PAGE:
Risk Level: Two - Danger exists

[ about risk levels ]
There remains a threat from terrorism in Egypt, particularly in the Sinai Peninsular. Only the UK and Germany still have active airspace warnings here - both countries essentially advise against overflights below FL260 in the northern part of the Sinai region. The US had a similar warning in place until it was rescinded in March 2022.

Major events:
July 2019: British Airways suspends Cairo operations for one week due to security concerns.
Feb 2017: An SA-7 anti-aircraft missile tube was found less than a mile from HECA/Cairo airport.
Oct 2015: A Russian A321 was brought down over the Sinai peninsula by a bomb loaded at HESH/Sharm El Sheikh. The group claimed the IED was placed aboard the aircraft prior to departing HESH, raising concerns of potential insider threats at the airport.

Current warnings list :

Source Reference Issued Valid to
Germany AIC 20/22 13 Jan 2022 Ongoing
USA US FAA Background Notice 30 Mar 2021 31 Mar 2022
UK UK AIP ENR 1.1 (1.4.5) 18 Nov 2015 Ongoing
Source: Germany
Reference: AIC 20/22
Issued: 13-Jan-22, valid until: Ongoing
Plain English: Sinai Peninsula presents a risk below FL260 for overflights and landings, with a particular focus on the northern part.
Level 2 warning (medium). Civil German air operators are recommended not to enter FIR CAIRO (HECC) within the northern part of Sinai Peninsula between 311800N 322000E and 293000N 324000E EAST to FIR CAIRO boundary below FL260. Potential risk from anti-aviation and ground to ground weaponry.
Source: USA
Issued: 30-Mar-21, valid until: 31 Mar 2022
Plain English: In March 2022 the US FAA cancelled its airspace warning for the Sinai Peninsula below FL260. We continue to list it here for reference.
FAA Background Information Regarding U.S. Civil Aviation – Egypt Sinai Peninsula in the Cairo (HECC) Flight Information Region (FIR).

Due to ongoing fighting between military forces and extremist/militant elements and the continuing extremist/militant threat to civil aviation, the FAA assesses there is continued risk to U.S. civil aviation operating into, out of, within, or over the Egyptian Sinai Peninsula in the Cairo Flight Information Region (FIR) (HECC), within the lateral limits described in NOTAM A0010/21, at altitudes below Flight Level (FL) 260.

Civil aircraft operating on established international civil air routes transiting the Egyptian Sinai Peninsula in the Cairo FIR (HECC) at altitudes below FL 260 and aircraft operating to and from Sinai airports are at risk from extremist/militant attacks involving a variety of anti-aircraft capable weapons, including man-portable air defense systems (MANPADS), anti-tank guided missiles (ATGMs), small arms-fire and indirect fire weapons, such as mortars and rockets targeting aircraft and Sinai airports. Some MANPADS present a risk up to a maximum altitude of 25,000 feet.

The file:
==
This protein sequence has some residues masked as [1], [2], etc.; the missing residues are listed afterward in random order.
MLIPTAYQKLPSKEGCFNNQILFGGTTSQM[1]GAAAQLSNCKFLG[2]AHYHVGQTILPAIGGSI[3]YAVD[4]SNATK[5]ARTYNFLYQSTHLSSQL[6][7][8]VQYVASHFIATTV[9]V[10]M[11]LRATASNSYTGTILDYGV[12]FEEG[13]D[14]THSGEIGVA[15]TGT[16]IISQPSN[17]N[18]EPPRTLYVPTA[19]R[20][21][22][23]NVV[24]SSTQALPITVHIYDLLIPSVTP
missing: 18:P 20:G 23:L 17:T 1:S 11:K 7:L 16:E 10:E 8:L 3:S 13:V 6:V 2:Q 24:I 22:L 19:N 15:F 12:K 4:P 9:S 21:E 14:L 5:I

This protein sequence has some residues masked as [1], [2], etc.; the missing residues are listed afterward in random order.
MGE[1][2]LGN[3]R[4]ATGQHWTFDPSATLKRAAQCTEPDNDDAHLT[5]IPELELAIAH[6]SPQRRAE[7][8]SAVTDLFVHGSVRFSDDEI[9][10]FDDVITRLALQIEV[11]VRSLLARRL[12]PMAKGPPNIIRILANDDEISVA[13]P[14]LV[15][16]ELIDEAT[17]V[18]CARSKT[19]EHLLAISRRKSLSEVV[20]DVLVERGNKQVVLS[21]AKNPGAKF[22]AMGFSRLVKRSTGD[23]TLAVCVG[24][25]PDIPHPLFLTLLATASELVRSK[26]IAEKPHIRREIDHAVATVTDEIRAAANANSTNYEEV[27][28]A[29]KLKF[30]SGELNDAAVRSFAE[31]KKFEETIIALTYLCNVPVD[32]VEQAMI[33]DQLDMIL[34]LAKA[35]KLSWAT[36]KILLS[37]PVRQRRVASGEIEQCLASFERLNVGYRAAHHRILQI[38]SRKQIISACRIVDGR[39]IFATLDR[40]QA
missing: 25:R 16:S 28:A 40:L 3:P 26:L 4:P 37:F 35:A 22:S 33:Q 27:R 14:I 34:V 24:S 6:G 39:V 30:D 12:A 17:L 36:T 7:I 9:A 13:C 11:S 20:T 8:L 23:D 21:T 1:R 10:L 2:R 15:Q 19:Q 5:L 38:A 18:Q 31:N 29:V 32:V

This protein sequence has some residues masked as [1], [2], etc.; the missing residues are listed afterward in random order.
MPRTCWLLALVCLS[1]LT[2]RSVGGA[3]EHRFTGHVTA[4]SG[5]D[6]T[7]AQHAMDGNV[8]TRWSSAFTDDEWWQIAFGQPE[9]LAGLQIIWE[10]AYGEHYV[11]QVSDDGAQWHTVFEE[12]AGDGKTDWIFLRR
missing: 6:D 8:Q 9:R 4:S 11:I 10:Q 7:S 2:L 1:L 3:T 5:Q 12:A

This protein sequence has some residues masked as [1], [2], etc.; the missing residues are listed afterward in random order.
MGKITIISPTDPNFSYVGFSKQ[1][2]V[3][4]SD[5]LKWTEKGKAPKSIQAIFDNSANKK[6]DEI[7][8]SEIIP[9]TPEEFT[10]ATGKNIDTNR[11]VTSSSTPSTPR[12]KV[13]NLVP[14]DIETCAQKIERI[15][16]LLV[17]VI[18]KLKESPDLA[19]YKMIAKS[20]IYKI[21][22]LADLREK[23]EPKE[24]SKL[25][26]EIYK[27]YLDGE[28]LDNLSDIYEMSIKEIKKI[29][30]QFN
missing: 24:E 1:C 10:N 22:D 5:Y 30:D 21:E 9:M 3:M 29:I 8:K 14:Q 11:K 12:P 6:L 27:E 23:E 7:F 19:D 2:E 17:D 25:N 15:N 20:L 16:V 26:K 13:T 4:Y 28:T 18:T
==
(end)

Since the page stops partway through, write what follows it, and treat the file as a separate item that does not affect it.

The Islamic State in Iraq and ash-Sham in the Sinai (ISIS-Sinai), an Egypt-based affiliate of ISIS, continues to conduct attacks in the Sinai Peninsula, some of which have demonstrated their intent and capability to target critical infrastructure and civilian targets. During 2020, ISIS-Sinai continued attacks against Egyptian security forces and civilian targets in northern Sinai, including multiple improvised explosive device (IED) attacks against residential areas and an attack against a gas pipeline. From 2014 to 2017, ISIS-Sinai attacked multiple aviation-related targets, most notably in December 2017, when the group used an anti-tank guided missile to destroy a military VIP helicopter at Al ‘Arish International Airport (ICAO: HEAR).

While predominately operating in the northern portion of the peninsula, ISIS-Sinai has demonstrated the capability to conduct attacks in southern Sinai. In February 2017, ISIS-Sinai militants in southern Sinai fired rockets across the border toward Eilat, Israel. In October 2015, ISIS-Sinai claimed responsibility for an IED attack, which destroyed a Russian passenger aircraft en-route to St. Petersburg, Russia, shortly after its departure from Sharm el-Sheikh International Airport (ICAO: HESH) in the southern Sinai. The group claimed the IED was placed aboard the aircraft prior to departing HESH, raising concerns about potential insider threats at the airport. In June 2015, ISISSinai fired rockets towards El Gora Airport (ICAO: HEGR), located in northern Sinai. Regarding aircraft in flight, in January 2014, ISIS-Sinai fired small arms at an Egyptian military aircraft and used MANPADS to shoot down an Egyptian military helicopter flying at low altitude. Although MANPADS have not been used to target civil aircraft in the Sinai, extremists/militants have the capability to do so with little or no warning.

The FAA will continue to monitor for changes in the risks to U.S. civil aviation operations in the Cairo (HECC) FIR and will adjust its advisory for U.S. civil aviation operations as conditions warrant.
Source: UK
Issued: 18-Nov-15, valid until: Ongoing
Plain English: Risk to aircraft overflying Egypt's Northern Sinai region at less than 25,000ft AGL.
Hazardous Situation in Egypt

Potential risk to aviation overflying Egyptian airspace in Northern Sinai Governate within the area bounded by 311400N 0322200E - 294000N 0324000E - 293000N 0345400E - 312000N 0341200E - 311400N 0322200E (Cairo FIR, Sinai Peninsula) at less than 25,000 ft above ground level (agl) from dedicated anti-aviation weaponry.

Operators are strongly advised to avoid operating at less than 25,000 ft agl in this airspace.